Review: Extract


Austin has a special place in its collective heart for Office Space, and no surprise -- not only was it filmed in town, there are plenty of cube farms were every character is represented, where TPS reports line the cube walls, and people know the mere mention of a stapler will invoke a quote-athon. Ten years later, Mike Judge's latest is the ultimate companion film about the other side of the desk, Extract.

Jason Bateman plays Joel, who's considering selling the flavor extract business he started from the ground up, but a freak accident and some bad judgment put his life into a tailspin. Joel suddenly finds himself battling lawyers, lotharios, the world's most annoying neighbor and a con artist, when all he really wants is some quality time with his wife.

Bateman, whose comic genius lies in his uncanny "straight man" abilities, is made for the role of the hapless Joel. But what makes him shine is the supporting cast, including Kristen Wiig (Adventureland), Beth Grant (No Country for Old Men, Jericho), J.K. Simmons (Juno, Spider-Man), and Clifton Collins Jr. (Sunshine Cleaning, Star Trek). Every one of them you'll recognize, both as outstanding performers and the characters they play, including an uncredited performance by Judge himself.  Ben Affleck again proves he's not just a pretty face, but one that does best in snarky comedy.

The most outstanding scene with the uncanny David Koechner as Nathan, the world's most persistent, oblivious neighbor you never want to know. Koechner is at risk for being the most recognizable actor in the "that guy" category; he's got 25 credits in the past two years alone, not including in production credits, including The Office (U.S.) and Get Smart, as well as Thank You for Smoking and The 40 Year Old Virgin. Every time, the guy has the timing and delivery that elevates even the most mundane comedy; in Extract, he's unstoppable. Literally.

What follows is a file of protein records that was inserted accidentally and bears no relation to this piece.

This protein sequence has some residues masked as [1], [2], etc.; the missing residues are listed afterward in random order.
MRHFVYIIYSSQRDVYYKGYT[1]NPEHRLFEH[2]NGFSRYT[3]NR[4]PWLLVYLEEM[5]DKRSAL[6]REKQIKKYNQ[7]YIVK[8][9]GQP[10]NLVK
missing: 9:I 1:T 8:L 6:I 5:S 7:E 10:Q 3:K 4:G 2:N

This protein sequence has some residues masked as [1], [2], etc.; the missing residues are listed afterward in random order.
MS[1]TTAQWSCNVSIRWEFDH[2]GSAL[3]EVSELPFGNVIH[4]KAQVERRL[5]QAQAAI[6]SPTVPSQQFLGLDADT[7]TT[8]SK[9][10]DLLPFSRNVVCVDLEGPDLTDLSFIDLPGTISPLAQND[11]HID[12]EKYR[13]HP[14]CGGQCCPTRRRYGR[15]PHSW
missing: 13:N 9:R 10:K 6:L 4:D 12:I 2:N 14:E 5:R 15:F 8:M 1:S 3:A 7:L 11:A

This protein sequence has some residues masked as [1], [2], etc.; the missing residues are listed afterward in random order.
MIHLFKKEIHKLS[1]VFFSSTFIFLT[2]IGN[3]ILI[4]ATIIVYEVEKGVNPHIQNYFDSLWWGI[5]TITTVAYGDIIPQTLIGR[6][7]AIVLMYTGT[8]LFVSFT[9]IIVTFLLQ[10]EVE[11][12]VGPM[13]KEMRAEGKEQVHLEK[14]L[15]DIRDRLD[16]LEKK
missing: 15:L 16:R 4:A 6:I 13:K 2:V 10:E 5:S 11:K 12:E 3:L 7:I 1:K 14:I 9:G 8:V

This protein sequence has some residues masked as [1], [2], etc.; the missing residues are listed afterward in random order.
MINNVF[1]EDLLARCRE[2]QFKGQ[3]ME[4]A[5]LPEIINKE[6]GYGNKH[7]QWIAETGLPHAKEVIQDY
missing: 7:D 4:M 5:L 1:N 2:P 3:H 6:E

Perhaps the weakest part of the film is Joel himself. The character has so little spine he can't say no to anyone, which gets irritating, especially towards the end.  Then again, Judge likes his characters lovingly flawed, and that certainly fits Joel. None of the characters are villainous, even the criminal. 

It's unclear if Extract will surpass Office Space in the box office, but it's just as worthy, with memorable characters from your own life. It certainly surpasses most of the comedies of recent memory.

The challenge I faced with

The challenge I faced with Judge's latest is the potrayal of women as either shrill human beings or as pretty wall paper who are playthings. This theme seems to run through all of Judge's work. (Yes, including King of the Hill...) I would have hoped for a little more growth as a writer.

It's been a couple of weeks since I've seen the film and I am still disappointed.